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Neuroscience. 1996 Sep;74(2):599-608.

The potential role of dendritic cells in immune-mediated inflammatory diseases in the central nervous system.

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University Department of Pharmacology, University of Oxford, U.K.


Dendritic cells of the rat were studied immunohistochemically with MRC OX62 monoclonal antibody and using electron microscopy. In normal CNS, a small number of OX62+ cells was detected in the choroid plexus and meninges. These cells were absent from other CNS and peripheral nervous system sites studied. Dendritic cells were also studied in two models of immune-mediated inflammatory conditions in the CNS. These were: acute experimental allergic encephalomyelitis and aberrant delayed-type hypersensitivity lesions induced as a response to heat-killed bacillus Calmette-Guérin sequestrated behind the blood-brain barrier. In addition, a group of animals with a delayed-type hypersensitivity response was treated with dexamethasone to assess the effect of steroid treatment on T-cells and OX62+ cells in CNS lesions. Dendritic cells were present in many but not all lesions in acute experimental allergic encephalomyelitis and their numbers were small. In experimental allergic encephalomyelitis lesions, dendritic cells were found predominantly in perivascular cuffs, where they constituted approximately 2% of the total number of major histocompatibility complex class II+ cells. Some of these cells were also detected in the CNS parenchyma, close to the perivascular cuff. In contrast, dendritic cells were present in all delayed-type hypersensitivity lesions studied. Their number in delayed-type hypersensitivity lesions was significantly higher than in experimental allergic encephalomyelitis lesions. Numerous OX62+ cells were found, even in three-month-old lesions. Electron microscopy studies revealed that these cells were often in close contact with lymphocytes. There was no significant change in the density of OX62+ cells, IL2R+ cells and OX19+ T-cells in delayed-type hypersensitivity lesions after seven-day treatment with dexamethasone, although there was a considerable reduction in the number of CD45RA+ T-cells. The high numbers of dendritic cells found in the delayed-type hypersensitivity lesions may be important in contributing to the chronicity of the response. They may also initiate autoimmune responses to CNS antigens uncovered during bystander tissue damage which occurs as a consequence of aberrant delayed-type hypersensitivity responses.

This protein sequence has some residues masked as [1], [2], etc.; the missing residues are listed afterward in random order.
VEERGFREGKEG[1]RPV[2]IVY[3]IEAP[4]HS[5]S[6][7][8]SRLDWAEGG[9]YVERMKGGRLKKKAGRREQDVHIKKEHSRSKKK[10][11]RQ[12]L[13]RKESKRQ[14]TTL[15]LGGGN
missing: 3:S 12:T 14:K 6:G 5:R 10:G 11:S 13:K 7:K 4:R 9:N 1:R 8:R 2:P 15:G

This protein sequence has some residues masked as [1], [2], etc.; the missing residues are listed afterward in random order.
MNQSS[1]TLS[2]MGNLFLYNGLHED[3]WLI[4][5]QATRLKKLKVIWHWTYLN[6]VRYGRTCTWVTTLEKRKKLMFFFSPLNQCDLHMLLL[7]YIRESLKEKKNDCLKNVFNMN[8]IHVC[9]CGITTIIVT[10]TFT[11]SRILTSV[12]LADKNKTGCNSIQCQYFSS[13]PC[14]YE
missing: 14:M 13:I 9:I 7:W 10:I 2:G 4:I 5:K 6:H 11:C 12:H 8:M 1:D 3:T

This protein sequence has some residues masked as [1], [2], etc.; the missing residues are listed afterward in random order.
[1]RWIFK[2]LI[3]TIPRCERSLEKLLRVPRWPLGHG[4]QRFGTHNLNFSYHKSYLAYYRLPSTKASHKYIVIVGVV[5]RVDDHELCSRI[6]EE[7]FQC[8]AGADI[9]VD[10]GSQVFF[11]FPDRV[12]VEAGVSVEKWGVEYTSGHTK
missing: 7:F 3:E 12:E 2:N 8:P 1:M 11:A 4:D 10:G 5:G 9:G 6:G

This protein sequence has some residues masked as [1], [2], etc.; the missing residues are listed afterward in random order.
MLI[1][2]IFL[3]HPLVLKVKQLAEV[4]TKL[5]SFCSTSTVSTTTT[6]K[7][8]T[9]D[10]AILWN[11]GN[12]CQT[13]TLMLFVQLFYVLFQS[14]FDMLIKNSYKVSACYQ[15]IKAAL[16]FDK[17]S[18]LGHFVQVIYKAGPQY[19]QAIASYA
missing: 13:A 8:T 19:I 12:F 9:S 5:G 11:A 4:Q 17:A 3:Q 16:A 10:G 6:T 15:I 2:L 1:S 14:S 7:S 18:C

[Indexed for MEDLINE]

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